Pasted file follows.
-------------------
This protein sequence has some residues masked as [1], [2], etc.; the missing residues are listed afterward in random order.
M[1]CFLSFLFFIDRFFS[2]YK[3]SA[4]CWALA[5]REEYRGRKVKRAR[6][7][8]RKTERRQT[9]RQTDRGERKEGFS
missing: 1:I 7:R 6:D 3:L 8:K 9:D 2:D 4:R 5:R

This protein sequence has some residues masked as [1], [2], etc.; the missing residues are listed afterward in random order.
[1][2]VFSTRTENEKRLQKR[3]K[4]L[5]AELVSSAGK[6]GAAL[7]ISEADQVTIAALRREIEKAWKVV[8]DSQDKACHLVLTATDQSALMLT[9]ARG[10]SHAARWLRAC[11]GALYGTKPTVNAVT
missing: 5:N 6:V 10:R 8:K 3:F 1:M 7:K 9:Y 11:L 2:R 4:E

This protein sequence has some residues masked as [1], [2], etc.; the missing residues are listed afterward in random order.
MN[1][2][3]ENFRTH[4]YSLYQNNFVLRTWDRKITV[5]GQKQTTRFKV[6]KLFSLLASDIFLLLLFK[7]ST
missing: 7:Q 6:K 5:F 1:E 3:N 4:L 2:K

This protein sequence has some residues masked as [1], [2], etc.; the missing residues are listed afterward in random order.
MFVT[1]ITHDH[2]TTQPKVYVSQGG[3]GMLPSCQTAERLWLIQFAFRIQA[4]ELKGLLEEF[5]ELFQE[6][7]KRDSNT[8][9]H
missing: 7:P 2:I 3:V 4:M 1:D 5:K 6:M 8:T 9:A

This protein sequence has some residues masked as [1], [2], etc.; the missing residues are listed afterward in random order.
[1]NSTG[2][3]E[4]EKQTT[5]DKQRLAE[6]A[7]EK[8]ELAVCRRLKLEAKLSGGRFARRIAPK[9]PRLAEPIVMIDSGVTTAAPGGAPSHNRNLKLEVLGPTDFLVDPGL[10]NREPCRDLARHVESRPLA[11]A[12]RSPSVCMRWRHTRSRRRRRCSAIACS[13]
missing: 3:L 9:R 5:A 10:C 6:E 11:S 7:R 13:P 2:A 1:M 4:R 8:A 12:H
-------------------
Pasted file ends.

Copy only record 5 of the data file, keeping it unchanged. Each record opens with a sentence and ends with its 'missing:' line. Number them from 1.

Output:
This protein sequence has some residues masked as [1], [2], etc.; the missing residues are listed afterward in random order.
[1]NSTG[2][3]E[4]EKQTT[5]DKQRLAE[6]A[7]EK[8]ELAVCRRLKLEAKLSGGRFARRIAPK[9]PRLAEPIVMIDSGVTTAAPGGAPSHNRNLKLEVLGPTDFLVDPGL[10]NREPCRDLARHVESRPLA[11]A[12]RSPSVCMRWRHTRSRRRRRCSAIACS[13]
missing: 3:L 9:R 5:A 10:C 6:E 11:S 7:R 13:P 2:A 1:M 4:R 8:A 12:H